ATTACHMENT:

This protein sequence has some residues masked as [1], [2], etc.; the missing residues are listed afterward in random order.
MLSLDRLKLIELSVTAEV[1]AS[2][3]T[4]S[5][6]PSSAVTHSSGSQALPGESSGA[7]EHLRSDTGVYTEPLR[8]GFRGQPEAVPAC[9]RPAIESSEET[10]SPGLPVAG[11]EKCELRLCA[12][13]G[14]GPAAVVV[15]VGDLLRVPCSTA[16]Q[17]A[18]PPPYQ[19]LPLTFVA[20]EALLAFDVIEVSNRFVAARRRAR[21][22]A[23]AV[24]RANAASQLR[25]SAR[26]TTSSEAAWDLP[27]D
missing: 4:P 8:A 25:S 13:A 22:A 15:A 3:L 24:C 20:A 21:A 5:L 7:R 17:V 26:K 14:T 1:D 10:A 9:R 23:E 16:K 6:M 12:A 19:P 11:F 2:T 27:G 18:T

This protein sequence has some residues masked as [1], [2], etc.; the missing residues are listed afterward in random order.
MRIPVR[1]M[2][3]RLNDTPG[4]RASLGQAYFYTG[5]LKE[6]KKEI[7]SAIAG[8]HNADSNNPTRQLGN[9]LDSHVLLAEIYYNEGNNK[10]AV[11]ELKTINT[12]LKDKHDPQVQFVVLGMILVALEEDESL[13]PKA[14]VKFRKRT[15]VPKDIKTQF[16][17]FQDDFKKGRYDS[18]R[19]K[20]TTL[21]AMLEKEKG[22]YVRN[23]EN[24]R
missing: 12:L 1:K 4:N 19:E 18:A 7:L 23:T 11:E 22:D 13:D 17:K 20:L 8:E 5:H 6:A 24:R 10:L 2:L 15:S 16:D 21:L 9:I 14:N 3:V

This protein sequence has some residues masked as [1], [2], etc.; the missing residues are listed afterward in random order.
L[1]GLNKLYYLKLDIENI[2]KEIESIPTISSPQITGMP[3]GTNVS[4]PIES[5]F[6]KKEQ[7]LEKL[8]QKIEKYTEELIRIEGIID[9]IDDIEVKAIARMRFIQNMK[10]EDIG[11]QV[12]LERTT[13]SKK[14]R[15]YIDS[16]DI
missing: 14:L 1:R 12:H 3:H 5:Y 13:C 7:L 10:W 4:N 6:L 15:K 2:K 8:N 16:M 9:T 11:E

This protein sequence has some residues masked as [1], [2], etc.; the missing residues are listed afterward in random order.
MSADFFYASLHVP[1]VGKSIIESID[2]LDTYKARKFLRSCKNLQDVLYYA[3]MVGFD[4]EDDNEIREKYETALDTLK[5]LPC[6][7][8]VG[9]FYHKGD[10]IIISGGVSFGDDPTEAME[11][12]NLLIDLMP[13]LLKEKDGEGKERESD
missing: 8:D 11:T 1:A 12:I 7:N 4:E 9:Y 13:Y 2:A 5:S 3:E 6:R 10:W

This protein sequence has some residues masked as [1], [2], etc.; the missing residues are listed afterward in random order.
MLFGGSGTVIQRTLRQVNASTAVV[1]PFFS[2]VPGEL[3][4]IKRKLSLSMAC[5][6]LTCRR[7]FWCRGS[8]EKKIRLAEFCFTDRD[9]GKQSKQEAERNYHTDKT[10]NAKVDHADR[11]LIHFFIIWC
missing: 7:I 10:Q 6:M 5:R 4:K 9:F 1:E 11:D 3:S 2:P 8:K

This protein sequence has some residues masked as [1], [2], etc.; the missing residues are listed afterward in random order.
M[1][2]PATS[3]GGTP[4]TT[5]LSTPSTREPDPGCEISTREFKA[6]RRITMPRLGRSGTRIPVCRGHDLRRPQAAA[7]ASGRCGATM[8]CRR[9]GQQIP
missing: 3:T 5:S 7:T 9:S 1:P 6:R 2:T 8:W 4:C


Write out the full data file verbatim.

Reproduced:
This protein sequence has some residues masked as [1], [2], etc.; the missing residues are listed afterward in random order.
MLSLDRLKLIELSVTAEV[1]AS[2][3]T[4]S[5][6]PSSAVTHSSGSQALPGESSGA[7]EHLRSDTGVYTEPLR[8]GFRGQPEAVPAC[9]RPAIESSEET[10]SPGLPVAG[11]EKCELRLCA[12][13]G[14]GPAAVVV[15]VGDLLRVPCSTA[16]Q[17]A[18]PPPYQ[19]LPLTFVA[20]EALLAFDVIEVSNRFVAARRRAR[21][22]A[23]AV[24]RANAASQLR[25]SAR[26]TTSSEAAWDLP[27]D
missing: 4:P 8:A 25:S 13:A 22:A 15:A 3:L 24:C 20:A 21:A 5:L 7:R 17:V 26:K 14:T 1:D 10:A 9:R 23:E 16:K 6:M 12:A 19:P 11:F 2:T 27:G 18:T

This protein sequence has some residues masked as [1], [2], etc.; the missing residues are listed afterward in random order.
MRIPVR[1]M[2][3]RLNDTPG[4]RASLGQAYFYTG[5]LKE[6]KKEI[7]SAIAG[8]HNADSNNPTRQLGN[9]LDSHVLLAEIYYNEGNNK[10]AV[11]ELKTINT[12]LKDKHDPQVQFVVLGMILVALEEDESL[13]PKA[14]VKFRKRT[15]VPKDIKTQF[16][17]FQDDFKKGRYDS[18]R[19]K[20]TTL[21]AMLEKEKG[22]YVRN[23]EN[24]R
missing: 12:L 1:K 4:N 19:E 18:A 7:L 23:T 11:E 22:D 13:D 17:K 20:L 8:E 5:H 6:A 24:R 10:L 2:L 15:S 16:D 21:L 9:I 14:N 3:V

This protein sequence has some residues masked as [1], [2], etc.; the missing residues are listed afterward in random order.
L[1]GLNKLYYLKLDIENI[2]KEIESIPTISSPQITGMP[3]GTNVS[4]PIES[5]F[6]KKEQ[7]LEKL[8]QKIEKYTEELIRIEGIID[9]IDDIEVKAIARMRFIQNMK[10]EDIG[11]QV[12]LERTT[13]SKK[14]R[15]YIDS[16]DI
missing: 14:L 1:R 12:H 3:H 5:Y 13:C 7:L 10:W 4:N 6:L 15:K 2:K 8:N 16:M 9:T 11:E

This protein sequence has some residues masked as [1], [2], etc.; the missing residues are listed afterward in random order.
MSADFFYASLHVP[1]VGKSIIESID[2]LDTYKARKFLRSCKNLQDVLYYA[3]MVGFD[4]EDDNEIREKYETALDTLK[5]LPC[6][7][8]VG[9]FYHKGD[10]IIISGGVSFGDDPTEAME[11][12]NLLIDLMP[13]LLKEKDGEGKERESD
missing: 8:D 11:T 1:A 12:I 7:N 4:E 9:Y 13:Y 2:A 5:S 3:E 6:R 10:W

This protein sequence has some residues masked as [1], [2], etc.; the missing residues are listed afterward in random order.
MLFGGSGTVIQRTLRQVNASTAVV[1]PFFS[2]VPGEL[3][4]IKRKLSLSMAC[5][6]LTCRR[7]FWCRGS[8]EKKIRLAEFCFTDRD[9]GKQSKQEAERNYHTDKT[10]NAKVDHADR[11]LIHFFIIWC
missing: 7:I 10:Q 6:M 5:R 4:K 9:F 1:E 11:D 3:S 2:P 8:K

This protein sequence has some residues masked as [1], [2], etc.; the missing residues are listed afterward in random order.
M[1][2]PATS[3]GGTP[4]TT[5]LSTPSTREPDPGCEISTREFKA[6]RRITMPRLGRSGTRIPVCRGHDLRRPQAAA[7]ASGRCGATM[8]CRR[9]GQQIP
missing: 3:T 5:S 7:T 9:S 1:P 6:R 2:T 8:W 4:C